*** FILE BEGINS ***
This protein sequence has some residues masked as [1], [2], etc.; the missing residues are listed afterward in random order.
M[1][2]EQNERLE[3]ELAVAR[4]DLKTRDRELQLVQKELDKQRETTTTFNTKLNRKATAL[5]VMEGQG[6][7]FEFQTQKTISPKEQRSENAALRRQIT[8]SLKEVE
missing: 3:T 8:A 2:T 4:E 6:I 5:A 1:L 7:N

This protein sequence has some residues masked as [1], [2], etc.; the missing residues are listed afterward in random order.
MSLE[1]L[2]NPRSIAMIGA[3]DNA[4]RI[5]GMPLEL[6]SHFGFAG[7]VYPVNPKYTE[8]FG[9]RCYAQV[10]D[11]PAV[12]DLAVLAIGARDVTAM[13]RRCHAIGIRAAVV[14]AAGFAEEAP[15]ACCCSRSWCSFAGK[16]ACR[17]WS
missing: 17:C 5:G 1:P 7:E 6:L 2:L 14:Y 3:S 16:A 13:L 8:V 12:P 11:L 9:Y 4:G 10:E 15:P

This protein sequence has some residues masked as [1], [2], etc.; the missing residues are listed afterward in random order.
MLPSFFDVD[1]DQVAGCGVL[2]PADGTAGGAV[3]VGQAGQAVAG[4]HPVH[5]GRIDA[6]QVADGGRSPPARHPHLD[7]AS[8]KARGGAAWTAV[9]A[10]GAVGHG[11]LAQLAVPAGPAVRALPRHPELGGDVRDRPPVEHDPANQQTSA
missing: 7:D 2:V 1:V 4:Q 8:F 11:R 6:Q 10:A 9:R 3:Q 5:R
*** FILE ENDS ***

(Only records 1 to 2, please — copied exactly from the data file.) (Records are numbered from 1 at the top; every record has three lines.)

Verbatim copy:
This protein sequence has some residues masked as [1], [2], etc.; the missing residues are listed afterward in random order.
M[1][2]EQNERLE[3]ELAVAR[4]DLKTRDRELQLVQKELDKQRETTTTFNTKLNRKATAL[5]VMEGQG[6][7]FEFQTQKTISPKEQRSENAALRRQIT[8]SLKEVE
missing: 3:T 8:A 2:T 4:E 6:I 5:A 1:L 7:N

This protein sequence has some residues masked as [1], [2], etc.; the missing residues are listed afterward in random order.
MSLE[1]L[2]NPRSIAMIGA[3]DNA[4]RI[5]GMPLEL[6]SHFGFAG[7]VYPVNPKYTE[8]FG[9]RCYAQV[10]D[11]PAV[12]DLAVLAIGARDVTAM[13]RRCHAIGIRAAVV[14]AAGFAEEAP[15]ACCCSRSWCSFAGK[16]ACR[17]WS
missing: 17:C 5:G 1:P 7:E 6:L 2:L 14:Y 3:S 16:A 13:L 8:V 12:P 11:L 9:Y 4:G 10:E 15:P